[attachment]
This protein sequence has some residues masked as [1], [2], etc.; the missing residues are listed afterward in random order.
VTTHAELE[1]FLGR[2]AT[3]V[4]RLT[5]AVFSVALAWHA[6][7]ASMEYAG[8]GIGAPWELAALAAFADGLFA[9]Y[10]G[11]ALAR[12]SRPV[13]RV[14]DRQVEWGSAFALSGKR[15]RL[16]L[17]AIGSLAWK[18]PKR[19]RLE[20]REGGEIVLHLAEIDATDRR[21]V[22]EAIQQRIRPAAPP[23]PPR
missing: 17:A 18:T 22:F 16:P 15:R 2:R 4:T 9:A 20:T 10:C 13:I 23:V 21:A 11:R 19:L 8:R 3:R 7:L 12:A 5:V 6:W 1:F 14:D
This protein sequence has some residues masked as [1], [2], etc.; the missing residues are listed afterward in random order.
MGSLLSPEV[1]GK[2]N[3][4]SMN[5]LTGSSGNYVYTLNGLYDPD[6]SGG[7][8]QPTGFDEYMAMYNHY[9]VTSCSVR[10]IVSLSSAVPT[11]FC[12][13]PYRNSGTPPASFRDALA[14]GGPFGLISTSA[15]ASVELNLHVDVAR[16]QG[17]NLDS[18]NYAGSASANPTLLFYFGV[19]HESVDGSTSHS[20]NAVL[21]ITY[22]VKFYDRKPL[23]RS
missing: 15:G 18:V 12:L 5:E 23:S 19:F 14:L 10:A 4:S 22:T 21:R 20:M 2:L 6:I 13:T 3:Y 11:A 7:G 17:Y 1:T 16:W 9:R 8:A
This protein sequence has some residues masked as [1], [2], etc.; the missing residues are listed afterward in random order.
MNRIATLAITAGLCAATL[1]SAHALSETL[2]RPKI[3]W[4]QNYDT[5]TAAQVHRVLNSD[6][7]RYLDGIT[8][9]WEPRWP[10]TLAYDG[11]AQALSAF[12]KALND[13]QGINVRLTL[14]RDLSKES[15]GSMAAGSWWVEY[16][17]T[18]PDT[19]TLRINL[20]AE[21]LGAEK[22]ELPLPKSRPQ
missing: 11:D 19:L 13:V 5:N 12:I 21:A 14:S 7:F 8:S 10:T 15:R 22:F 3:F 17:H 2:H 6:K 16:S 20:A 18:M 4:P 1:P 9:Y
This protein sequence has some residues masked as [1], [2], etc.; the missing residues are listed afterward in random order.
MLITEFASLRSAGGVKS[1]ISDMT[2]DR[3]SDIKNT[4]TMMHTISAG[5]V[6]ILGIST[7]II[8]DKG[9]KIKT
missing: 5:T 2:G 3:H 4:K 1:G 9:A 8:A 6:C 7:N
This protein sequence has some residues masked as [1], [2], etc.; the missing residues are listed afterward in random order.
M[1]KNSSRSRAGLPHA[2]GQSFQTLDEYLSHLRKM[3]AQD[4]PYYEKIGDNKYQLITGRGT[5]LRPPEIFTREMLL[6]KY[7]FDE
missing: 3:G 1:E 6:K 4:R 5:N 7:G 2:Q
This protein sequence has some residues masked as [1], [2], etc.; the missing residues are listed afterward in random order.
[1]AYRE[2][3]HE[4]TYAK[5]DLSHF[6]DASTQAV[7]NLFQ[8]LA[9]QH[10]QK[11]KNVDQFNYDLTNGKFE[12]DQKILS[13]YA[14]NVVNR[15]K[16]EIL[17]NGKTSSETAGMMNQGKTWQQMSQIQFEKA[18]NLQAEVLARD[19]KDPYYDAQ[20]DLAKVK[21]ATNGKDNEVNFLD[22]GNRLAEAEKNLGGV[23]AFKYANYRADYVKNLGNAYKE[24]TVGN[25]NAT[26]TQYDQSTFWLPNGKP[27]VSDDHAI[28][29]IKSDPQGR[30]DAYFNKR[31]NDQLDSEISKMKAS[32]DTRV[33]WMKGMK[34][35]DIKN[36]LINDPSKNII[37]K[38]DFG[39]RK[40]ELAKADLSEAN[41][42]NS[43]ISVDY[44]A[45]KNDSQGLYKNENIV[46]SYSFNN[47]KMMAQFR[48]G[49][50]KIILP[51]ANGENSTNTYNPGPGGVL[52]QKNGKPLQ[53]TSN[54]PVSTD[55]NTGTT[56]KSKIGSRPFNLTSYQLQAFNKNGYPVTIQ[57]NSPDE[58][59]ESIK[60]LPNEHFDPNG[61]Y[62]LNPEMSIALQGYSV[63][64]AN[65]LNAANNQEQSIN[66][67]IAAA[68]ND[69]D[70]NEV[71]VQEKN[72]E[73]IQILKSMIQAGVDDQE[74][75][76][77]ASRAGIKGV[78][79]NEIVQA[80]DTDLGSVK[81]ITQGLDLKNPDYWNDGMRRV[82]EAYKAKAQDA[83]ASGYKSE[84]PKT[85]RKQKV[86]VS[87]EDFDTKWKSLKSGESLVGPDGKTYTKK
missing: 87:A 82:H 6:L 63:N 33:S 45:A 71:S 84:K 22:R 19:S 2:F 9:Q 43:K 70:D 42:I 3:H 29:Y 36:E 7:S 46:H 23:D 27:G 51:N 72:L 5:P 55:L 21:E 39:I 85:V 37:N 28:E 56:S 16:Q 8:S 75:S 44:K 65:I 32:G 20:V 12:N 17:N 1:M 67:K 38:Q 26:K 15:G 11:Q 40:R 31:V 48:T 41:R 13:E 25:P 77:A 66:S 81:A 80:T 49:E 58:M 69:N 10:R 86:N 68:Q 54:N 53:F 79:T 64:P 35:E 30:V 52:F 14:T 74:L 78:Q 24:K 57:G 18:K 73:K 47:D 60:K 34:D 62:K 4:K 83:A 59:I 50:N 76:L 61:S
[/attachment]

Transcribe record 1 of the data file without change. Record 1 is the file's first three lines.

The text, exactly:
This protein sequence has some residues masked as [1], [2], etc.; the missing residues are listed afterward in random order.
VTTHAELE[1]FLGR[2]AT[3]V[4]RLT[5]AVFSVALAWHA[6][7]ASMEYAG[8]GIGAPWELAALAAFADGLFA[9]Y[10]G[11]ALAR[12]SRPV[13]RV[14]DRQVEWGSAFALSGKR[15]RL[16]L[17]AIGSLAWK[18]PKR[19]RLE[20]REGGEIVLHLAEIDATDRR[21]V[22]EAIQQRIRPAAPP[23]PPR
missing: 17:A 18:T 22:F 16:P 15:R 2:R 4:T 9:A 20:T 10:C 13:I 23:V 21:A 11:R 19:L 8:R 3:R 7:L 12:A 5:V 6:W 1:F 14:D